08 avril 2018

Meet ANSO student Abdullah All Shakil

A testimonial from Abdullah All Shakil (Bangladesh), Master Student in Anthropology and Sociology (ANSO).

Born and raised in Bangladesh, Abdullah All Shakil holds a Bachelor in Anthropology from Jahangirnagar University (Bangladesh). He previously worked with EcoHealth Alliance in Bangladesh for two years as Research Officer, and has been involved with the Bangladesh Youth Environmental Initiative, serving as the Director of Programmes. Abdullah is also co-founder of a Hong-Kong based social enterprise: Development Innovation Insider (read more). Working with people and the environment has always been in his blood.

Why did you choose to apply to the Graduate Institute?
I have always been keen to integrate insights from theories to solve practical problems. My decision to study a Master in ANSO reflects that interest as this is one of the very few institutions of the world where learning is done juxtaposing theories and practices. The learning environment here is unique because of the diversity of the students and strategic location of the Institute. The scope for research and academic excellence is enormous as the faculty is so great and supportive. I’ve found the perfect way to fulfill my dream through this opportunity and I have fallen in love with the Institute since experiencing its welcoming learning environment.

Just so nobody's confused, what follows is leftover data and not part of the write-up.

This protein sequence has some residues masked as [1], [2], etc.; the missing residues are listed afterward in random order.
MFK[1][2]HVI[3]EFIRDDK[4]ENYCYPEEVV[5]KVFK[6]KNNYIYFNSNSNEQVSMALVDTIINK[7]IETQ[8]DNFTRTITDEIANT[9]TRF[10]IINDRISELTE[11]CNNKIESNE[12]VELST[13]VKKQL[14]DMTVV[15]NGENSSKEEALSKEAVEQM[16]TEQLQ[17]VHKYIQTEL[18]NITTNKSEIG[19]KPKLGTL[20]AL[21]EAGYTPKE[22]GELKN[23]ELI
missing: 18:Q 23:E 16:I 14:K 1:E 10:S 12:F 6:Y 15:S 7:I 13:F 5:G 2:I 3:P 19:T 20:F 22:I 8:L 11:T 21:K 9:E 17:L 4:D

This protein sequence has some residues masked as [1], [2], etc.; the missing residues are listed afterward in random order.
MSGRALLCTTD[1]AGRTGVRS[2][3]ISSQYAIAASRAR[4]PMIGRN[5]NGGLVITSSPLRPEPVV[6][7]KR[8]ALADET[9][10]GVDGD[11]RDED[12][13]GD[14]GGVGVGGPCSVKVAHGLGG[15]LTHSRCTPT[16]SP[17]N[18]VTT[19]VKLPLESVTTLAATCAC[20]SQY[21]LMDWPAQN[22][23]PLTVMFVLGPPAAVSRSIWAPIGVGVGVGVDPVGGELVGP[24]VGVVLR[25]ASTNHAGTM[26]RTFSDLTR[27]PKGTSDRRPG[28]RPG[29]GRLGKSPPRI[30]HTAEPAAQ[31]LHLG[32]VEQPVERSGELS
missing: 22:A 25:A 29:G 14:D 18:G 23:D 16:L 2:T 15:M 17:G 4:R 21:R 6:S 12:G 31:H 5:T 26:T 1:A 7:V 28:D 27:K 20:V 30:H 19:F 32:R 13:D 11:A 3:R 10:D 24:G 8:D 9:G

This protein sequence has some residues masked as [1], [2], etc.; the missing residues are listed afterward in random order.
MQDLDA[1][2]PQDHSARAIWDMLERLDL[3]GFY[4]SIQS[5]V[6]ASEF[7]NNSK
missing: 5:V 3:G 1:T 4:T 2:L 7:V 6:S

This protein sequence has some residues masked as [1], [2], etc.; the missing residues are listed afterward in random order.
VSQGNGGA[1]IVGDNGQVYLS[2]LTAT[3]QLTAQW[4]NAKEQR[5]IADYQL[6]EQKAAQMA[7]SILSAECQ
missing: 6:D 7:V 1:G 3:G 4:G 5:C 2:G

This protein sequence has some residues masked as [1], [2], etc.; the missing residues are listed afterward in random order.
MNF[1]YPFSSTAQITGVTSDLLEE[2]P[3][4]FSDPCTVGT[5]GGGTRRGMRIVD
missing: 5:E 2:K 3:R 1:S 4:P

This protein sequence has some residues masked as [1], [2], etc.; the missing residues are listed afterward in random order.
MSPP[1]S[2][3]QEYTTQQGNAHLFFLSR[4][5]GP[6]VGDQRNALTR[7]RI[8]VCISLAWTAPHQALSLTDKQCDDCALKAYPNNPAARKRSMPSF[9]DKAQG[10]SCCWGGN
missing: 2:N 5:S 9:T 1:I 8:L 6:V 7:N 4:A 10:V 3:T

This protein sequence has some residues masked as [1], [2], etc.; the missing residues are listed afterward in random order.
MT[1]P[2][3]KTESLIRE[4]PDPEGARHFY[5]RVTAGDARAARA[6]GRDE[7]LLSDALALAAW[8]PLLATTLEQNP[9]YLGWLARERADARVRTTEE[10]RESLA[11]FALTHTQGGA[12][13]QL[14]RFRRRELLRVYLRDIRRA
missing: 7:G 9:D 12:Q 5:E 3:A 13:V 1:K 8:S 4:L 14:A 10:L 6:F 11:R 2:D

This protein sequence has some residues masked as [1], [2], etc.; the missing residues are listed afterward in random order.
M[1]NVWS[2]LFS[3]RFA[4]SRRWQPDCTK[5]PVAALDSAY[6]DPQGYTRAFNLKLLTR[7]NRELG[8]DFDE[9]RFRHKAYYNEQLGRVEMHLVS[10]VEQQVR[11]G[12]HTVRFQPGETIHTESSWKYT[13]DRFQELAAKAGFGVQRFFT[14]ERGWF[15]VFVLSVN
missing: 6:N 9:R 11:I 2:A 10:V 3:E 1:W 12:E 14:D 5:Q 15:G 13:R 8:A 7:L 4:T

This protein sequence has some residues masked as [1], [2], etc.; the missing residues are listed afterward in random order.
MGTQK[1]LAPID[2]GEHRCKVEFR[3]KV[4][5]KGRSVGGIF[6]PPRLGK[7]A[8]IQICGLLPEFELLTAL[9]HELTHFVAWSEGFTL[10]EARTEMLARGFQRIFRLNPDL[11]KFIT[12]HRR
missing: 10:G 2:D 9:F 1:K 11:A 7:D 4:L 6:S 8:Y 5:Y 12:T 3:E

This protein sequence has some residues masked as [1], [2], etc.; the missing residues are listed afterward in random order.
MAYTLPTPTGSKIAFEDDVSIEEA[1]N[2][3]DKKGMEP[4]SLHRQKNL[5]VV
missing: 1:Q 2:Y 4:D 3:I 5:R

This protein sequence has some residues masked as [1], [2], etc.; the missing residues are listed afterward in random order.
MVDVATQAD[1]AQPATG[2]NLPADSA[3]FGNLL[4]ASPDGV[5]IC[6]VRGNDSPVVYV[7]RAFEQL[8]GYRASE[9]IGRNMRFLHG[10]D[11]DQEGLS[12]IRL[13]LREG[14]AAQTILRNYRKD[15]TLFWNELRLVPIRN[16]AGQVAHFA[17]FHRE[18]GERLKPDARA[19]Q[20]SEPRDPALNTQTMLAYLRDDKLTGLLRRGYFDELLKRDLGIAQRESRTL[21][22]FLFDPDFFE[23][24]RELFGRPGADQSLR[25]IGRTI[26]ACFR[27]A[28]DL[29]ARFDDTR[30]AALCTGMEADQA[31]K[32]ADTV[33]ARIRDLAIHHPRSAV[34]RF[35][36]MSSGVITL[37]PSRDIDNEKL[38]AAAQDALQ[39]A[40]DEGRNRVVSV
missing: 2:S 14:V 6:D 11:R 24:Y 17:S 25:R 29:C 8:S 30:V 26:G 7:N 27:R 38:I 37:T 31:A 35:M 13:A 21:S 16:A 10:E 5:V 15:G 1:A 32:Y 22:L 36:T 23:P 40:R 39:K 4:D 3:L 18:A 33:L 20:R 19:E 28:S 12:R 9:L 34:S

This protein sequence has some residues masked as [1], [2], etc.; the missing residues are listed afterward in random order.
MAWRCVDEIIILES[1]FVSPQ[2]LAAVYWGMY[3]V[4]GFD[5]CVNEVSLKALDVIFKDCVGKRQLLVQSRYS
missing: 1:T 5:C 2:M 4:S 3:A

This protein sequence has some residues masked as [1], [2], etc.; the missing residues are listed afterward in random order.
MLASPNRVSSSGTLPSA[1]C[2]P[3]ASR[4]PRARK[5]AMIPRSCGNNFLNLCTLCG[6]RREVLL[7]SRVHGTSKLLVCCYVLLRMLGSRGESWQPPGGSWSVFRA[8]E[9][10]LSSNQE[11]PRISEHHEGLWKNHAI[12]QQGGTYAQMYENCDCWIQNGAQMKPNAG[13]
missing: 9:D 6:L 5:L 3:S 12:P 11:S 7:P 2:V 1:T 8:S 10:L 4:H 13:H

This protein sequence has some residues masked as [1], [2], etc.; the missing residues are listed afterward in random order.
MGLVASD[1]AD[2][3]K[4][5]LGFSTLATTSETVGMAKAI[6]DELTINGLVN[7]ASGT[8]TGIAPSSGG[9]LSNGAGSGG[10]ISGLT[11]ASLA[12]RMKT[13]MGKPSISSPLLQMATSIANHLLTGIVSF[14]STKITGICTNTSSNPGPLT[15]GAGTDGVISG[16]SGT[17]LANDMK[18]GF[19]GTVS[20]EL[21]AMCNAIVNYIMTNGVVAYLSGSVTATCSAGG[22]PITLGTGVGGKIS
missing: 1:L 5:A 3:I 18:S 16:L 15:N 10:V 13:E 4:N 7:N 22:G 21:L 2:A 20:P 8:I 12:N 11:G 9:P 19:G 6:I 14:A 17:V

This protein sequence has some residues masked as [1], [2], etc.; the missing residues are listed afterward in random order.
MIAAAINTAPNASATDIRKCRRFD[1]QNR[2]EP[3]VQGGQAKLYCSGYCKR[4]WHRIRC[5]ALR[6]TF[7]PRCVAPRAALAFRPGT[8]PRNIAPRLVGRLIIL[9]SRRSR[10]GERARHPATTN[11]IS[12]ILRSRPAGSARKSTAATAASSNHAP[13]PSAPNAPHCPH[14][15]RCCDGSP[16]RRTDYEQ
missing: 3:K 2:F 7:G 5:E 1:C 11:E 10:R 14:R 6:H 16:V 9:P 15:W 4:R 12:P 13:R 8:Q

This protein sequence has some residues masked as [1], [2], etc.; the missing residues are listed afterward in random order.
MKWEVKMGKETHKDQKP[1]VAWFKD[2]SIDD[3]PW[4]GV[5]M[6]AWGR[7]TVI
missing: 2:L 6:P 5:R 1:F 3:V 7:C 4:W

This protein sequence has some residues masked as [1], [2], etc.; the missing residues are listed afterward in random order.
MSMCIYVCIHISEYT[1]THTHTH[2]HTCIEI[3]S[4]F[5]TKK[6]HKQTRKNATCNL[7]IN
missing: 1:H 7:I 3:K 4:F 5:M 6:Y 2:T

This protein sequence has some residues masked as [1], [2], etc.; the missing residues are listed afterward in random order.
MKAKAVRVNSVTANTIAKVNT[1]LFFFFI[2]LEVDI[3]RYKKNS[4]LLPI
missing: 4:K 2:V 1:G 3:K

How has this scholarship made a difference for you?
Without the Alumni Community Scholarship, I simply wouldn’t be able to be here. This scholarship was the entrance towards a vast learning process, and versatile cultural and ethnic amalgamation, which is ideal for any ANSO student.

What is the focus of your studies at the Institute?
Having experience in the field of environmental education and public health research, I am interested in conducting my research on epidemics and the conception of body in biomedicine from a medical anthropology perspective. In recent decades, epidemics have become a burning issue because of climate change and humanitarian crises. Western conceptions of medicine are struggling to access or treat the human body due to cultural constructions of the body. My research will focus on the conception of body between doctor and patient in an epidemic condition.

What are your plans for your professional career after your studies?
As I have always been interested in working on practical life problem solving, my career will be a combination of both academics and field-based work. After my Master I want to work with humanitarian aid organisations on health and emergency support. My goal is to develop understanding on emergency situations and make use of the experience for a PhD idea. Eventually, in the long run I want to pursue a career in academia and social entrepreneurship.

This interview originally appeared in Globe No. 21, Spring 2018.